Nafta Negotiators Wading Into Tougher Territory in Third Round of Trade Talks


WASHINGTON — President Trump has spent months pummeling the North American Free Trade Agreement, calling the trade pact a “disaster” and insisting that it cost American jobs. Now, United States trade negotiators will have to decide how tough to get on their Nafta counterparts.

As Canada, Mexico and the United States reconvene in Ottawa this weekend for a third round of trade talks, they are plunging into some of Nafta’s thorniest issues.

It is not clear that the trading relationship will emerge intact.

The talks, which have centered on logistics and topics of agreement, are now heading into the gritty details of proposals that could ultimately upend the pact and force any of the trading partners to walk away from the deal.

The American government is prepared to come out swinging. Wilbur Ross, the secretary of commerce, wrote in an op-ed in The Washington Post on Thursday that Nafta has provided too many advantages to workers and countries outside the North American pact and put American jobs at risk.

Mr. Ross’s comments were underscored by an accompanying Commerce Department report, released on Friday, which included data showing that fewer of the components and raw materials of goods traded under Nafta have been made in the United States since 1995, a year after the pact went into effect. The report also said the share of content from trading partners outside Nafta, including China, has risen sharply in imports into the United States from Mexico and Canada.

The Trump administration’s report is expected to dominate Nafta discussions over so-called rules of origin. Those rules govern how much of a good must be produced in North America to qualify for Nafta’s zero tariffs on many products. The United States is expected to push for raising those limits, and negotiators also appear poised to argue for a new requirement on how much of those need to be made in the United States.

For the administration, the ultimate goal of these policies is spurring American manufacturing and reducing the trade deficit.

John McLaren, an economist at the University of Virginia who has researched the effects of Nafta, cautioned that changing the rules now could have unintended side effects if they disrupt the supply chains that industries have built up around the existing Nafta rules. While Mr. McLaren has done research showing Nafta contributed to slower wage growth among some workers, he said the system is so ingrained that changing it now could actually create worse outcomes for workers.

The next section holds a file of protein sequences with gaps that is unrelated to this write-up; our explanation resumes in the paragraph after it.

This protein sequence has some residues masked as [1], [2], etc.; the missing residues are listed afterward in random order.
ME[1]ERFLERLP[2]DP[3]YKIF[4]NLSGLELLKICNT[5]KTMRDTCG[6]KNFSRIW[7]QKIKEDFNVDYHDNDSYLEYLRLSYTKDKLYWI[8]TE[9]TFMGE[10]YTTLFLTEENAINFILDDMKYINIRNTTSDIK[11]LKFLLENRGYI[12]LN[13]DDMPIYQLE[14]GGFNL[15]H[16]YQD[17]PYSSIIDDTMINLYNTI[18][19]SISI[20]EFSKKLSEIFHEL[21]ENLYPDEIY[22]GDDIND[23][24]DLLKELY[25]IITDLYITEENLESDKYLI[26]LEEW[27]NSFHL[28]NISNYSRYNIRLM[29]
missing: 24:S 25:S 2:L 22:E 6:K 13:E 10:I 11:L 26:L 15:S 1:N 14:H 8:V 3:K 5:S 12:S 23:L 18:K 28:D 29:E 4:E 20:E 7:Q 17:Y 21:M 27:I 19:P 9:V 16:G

Mr. McLaren’s research has shown that, in the towns and industries most affected by Nafta, some blue-collar workers saw their wages grow more slowly than workers elsewhere between 1990 and 2000.

“But given the changed environment in the 20 years since, I do not see how those same workers would benefit now from paralyzing Nafta through excessive rules of origin,” Mr. McLaren wrote in an email. “What Mr. Ross is suggesting sounds a bit more like ‘strangling American manufacturing.’”

Canadian and Mexican negotiators have said that they would be opposed to any United States-specific content requirement. But this may be only one of several controversial issues on the table, as negotiators consider proposals over protecting intellectual property, raising labor standards and settling corporate disputes.

Alejandro Poiré, dean of the School of Social Sciences and Government at Tecnológico de Monterrey in Mexico, said some of the negotiators around the table for Nafta talks also worked together on the proposed Trans-Pacific Partnership, a 12-country trade deal negotiated during the Obama administration.

Mr. Trump withdrew from that pact, which he also criticized as a bad deal, on one of his first days in office. Many of the basic proposals to modernize Nafta this time around are drawn from the agreements that the United States, Canada and Mexico forged as they negotiated the TPP.

Given that the same negotiators are hashing out the same points, the countries are so far basically in agreement, Mr. Poiré said. But those areas of agreement “are about to run out. So one would expect increasing levels of controversy in the next few weeks,” he said.

When that happens, negotiators will turn increasingly to the agenda of Mr. Trump and his advisers. The president has denounced the TPP and existing American trade policy, and some of the administration’s proposed policies represent a sharp turn.

That may put an untenable amount of pressure on the pact. If the three countries cannot come to an agreement, Mr. Trump has said repeatedly that he would be willing to walk out.



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